Around Broadneck: Local woman finds another way to 'give back'

By WENDI WINTERS, For The Capital
Capital Gazette Communications
Published 12/27/10

Baby, it's c-c-cold outside! Let's cheer the holidays while we look forward to the warm summer months ahead in 2011.

One of the area's summertime highlights is the annual Cape St. Claire Strawberry Festival. Nineteen years ago, the festival had ceased to exist. It was hard to find volunteers willing to run the mammoth effort. The festival officially began in 1963, an offspring of earlier beauty pageants, carnivals and festivals that heralded the start of the summer season in the Annapolis area.

Mary Lamb, who graduated from Broadneck High School in 1975, was dismayed. She and husband Jim had recently given birth to their only child, Shelby. They worried their daughter wouldn't have a strawberry festival to look forward to, so they set about reviving it.

In 1995, the Strawberry Festival was reborn. Mary, with Jim and Shelby's help, has orchestrated the event every year since. The festival draws thousands of folks to the Main Beach at Cape St. Claire to enjoy the sunshine, surf, oceans of fun things to do, live bands to listen to, and things to eat, buy or play with during the daylong event.

Shelby is no longer an infant. She is a pre-med student, majoring in biology and neurosciences at the University of Maryland, College Park.

Mary and Jim are longtime county employees. Mary is the street light coordinator in the Traffic Engineering Department, and Jim is in the Waste Management Department. Each year, they use their vacation days to plan the festival.

The funds generated from the Strawberry Festival go towards the festival's expenses, including payment for permits and live entertainment, beachfront improvements and to help fund community events like the Santa Breakfast, the new Safety Awareness Day held in October, the Halloween Happening party and the annual Easter Egg Hunt.

Did I mention Mary organizes those events, too?

Mary, a 25-year resident of the Cape, has also served for many years on the board of the Cape St. Claire Improvement Association, the community's governing organization.

So, it was a shock two years ago to learn Mary had a brain tumor.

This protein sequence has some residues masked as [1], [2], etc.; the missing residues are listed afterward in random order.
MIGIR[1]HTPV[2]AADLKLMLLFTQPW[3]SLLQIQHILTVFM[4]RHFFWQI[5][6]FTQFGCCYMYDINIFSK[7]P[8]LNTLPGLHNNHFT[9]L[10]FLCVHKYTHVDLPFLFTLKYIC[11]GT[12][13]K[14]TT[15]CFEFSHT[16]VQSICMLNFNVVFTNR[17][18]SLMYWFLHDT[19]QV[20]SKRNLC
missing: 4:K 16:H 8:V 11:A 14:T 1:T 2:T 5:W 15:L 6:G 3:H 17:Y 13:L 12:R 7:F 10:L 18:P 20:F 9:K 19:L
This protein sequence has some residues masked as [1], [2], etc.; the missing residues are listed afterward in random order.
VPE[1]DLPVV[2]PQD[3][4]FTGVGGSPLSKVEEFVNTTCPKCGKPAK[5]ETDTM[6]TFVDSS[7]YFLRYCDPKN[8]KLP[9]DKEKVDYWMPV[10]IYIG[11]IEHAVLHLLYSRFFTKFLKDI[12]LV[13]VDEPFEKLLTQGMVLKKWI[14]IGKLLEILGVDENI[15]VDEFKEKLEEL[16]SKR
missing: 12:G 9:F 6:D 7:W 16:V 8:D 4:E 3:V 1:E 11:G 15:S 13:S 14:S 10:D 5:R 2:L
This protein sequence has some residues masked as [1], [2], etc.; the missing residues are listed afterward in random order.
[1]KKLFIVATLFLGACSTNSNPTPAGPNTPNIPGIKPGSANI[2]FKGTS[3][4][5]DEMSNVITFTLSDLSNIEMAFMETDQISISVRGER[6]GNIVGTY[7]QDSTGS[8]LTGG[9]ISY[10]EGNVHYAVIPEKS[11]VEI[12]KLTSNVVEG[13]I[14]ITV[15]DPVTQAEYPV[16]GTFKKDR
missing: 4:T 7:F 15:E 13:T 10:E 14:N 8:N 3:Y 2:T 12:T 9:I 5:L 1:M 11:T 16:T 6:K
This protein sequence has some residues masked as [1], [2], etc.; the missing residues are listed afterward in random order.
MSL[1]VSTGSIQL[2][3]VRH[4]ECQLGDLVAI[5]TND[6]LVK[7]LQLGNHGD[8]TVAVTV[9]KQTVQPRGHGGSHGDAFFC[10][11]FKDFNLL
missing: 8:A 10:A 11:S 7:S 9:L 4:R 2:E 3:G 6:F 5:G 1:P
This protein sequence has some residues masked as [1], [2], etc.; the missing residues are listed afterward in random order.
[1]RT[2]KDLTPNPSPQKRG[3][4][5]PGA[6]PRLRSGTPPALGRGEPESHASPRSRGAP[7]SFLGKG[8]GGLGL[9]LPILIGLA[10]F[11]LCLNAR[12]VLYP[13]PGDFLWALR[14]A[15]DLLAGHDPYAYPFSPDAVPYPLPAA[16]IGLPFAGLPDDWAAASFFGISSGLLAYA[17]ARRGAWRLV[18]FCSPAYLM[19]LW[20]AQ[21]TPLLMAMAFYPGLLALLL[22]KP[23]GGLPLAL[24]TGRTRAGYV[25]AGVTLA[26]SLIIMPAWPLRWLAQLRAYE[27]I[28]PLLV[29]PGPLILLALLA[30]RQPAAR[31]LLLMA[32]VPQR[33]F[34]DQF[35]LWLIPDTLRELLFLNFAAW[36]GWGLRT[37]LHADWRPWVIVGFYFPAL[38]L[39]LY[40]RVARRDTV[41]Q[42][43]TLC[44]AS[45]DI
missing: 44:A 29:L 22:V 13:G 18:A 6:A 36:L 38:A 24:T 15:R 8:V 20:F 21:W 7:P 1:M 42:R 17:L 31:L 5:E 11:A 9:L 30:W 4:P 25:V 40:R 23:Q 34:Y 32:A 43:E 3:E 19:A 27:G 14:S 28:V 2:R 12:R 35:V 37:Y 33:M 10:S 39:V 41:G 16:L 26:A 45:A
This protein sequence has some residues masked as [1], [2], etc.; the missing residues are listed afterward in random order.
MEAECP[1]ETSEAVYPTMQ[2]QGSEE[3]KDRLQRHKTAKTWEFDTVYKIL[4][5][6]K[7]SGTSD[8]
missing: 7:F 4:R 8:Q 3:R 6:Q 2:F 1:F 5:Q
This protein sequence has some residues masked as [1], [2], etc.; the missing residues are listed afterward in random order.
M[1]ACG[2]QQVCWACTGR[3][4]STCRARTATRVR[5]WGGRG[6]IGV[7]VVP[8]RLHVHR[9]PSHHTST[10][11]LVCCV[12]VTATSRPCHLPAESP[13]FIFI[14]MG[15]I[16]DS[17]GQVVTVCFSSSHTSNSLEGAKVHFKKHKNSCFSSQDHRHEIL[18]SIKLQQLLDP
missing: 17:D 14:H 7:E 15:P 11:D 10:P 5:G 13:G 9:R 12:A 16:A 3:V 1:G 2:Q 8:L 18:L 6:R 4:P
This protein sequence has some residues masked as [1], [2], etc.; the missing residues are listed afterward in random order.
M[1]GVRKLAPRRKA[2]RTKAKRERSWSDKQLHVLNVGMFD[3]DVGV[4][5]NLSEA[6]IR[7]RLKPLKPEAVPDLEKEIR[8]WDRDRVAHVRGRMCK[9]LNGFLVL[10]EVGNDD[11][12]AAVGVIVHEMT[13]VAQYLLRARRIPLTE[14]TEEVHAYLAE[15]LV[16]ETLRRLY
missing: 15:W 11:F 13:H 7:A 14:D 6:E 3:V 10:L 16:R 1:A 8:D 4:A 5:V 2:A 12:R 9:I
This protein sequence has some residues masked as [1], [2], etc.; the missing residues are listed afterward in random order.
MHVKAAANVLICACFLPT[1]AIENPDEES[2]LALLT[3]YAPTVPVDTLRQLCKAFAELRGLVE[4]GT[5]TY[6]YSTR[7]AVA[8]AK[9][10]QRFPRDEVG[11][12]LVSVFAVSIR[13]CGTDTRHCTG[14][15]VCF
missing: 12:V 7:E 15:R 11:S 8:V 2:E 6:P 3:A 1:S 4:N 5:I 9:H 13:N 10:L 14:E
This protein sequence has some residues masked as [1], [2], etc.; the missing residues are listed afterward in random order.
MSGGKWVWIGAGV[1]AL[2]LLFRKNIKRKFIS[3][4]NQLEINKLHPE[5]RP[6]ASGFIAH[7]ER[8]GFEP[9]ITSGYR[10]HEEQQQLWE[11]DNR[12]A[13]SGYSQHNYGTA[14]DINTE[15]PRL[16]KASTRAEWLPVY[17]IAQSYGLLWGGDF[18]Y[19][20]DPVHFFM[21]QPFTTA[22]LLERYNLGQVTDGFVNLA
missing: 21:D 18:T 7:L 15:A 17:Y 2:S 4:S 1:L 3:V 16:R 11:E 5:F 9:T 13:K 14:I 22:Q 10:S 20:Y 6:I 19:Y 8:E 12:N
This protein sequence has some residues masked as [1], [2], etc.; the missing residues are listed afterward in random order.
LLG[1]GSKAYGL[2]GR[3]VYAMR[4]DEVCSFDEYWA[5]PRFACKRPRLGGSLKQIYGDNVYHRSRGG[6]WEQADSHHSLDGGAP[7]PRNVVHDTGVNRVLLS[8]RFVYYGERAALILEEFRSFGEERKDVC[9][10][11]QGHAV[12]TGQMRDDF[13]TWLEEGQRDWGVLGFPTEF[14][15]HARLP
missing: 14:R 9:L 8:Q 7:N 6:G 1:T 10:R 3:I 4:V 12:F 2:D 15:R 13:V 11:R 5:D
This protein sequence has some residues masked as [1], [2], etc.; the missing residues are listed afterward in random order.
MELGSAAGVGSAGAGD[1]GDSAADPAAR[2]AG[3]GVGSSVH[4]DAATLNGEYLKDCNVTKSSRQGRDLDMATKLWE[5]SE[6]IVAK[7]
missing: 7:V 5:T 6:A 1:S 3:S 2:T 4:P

In July 2008, she went to the eye doctor for a routine, annual eye exam - something she urges every adult to do - and the doctor suggested an optomap retinal eye exam, a non-invasive way to look at her retinas. The test results showed an unusual swelling of the optic nerve for her right eye. Within an hour, she was in another doctor's office.

A CAT scan followed. The next morning, yet another doctor sent her to have an MRI. Several doctors who were involved in her case all had differing opinions about what was causing the swelling; some wanted to watch and wait, one wanted to operate right away, but couldn't guarantee she'd still be able to see afterwards.

Eventually, Dr. Prem Subramanian, a neuro-opthamologist at Johns Hopkins Hospital, took on her case. He gathered a team to figure out what was wrong. Neurosurgeon Dr. Alfredo Quiñones-Hinojosa handled her surgery.

"If I didn't have it, I'd be dead," Mary said bluntly. Quiñones-Hinojosa removed a non-cancerous menengioma tumor the size of an orange from her head. It fed on the thin membrane covering her brain tissue. As the tumor grew, it pushed her brain aside and pressed on her optic nerve, gradually squeezing off her eyesight.

Preparing for the worst, Mary drafted her will and wrote farewell letters to her family members and friends. During the surgery, Mary's skull was cut from her eyebrow to just behind her right ear.

Thanks to the timely operation, Mary has completely recovered. With her family, she'll celebrate her 23rd wedding anniversary on New Year's Eve and her birthday on Jan. 8.

Before her surgery and during her four-month, post-surgical recovery period, Mary learned about the doctor who saved her life.

Working 19-hour days, Quiñones-Hinojosa, known as Dr. Q, is a renowned neurosurgeon, researcher and professor at Johns Hopkins. When he is not in surgery or consulting his patients, Dr. Q is working with a team of doctors, medical students and other scientists on several projects to discover the causes of brain tumors - benign like Mary's and cancerous ones - in hopes of finding ways to eradicate them.

"I'm doing this for your children and my children," he told Mary during her visits to his office, "so they don't have to go through this invasive surgery."

Dr. Q, born in Mexico, was an illegal immigrant who entered the U.S. in the 1970s as a teenaged farm worker who spoke no English. He worked in California to support his destitute family back home. A series of English courses at a community college led to attending University of California at Berkley on a scholarship. He eventually graduated from Harvard Medical School and delivered the commencement speech at his graduation. While in med school, he became a U.S. citizen.

Though she does a lot for the community, Mary is grateful to Dr. Q and is doing something to "give back."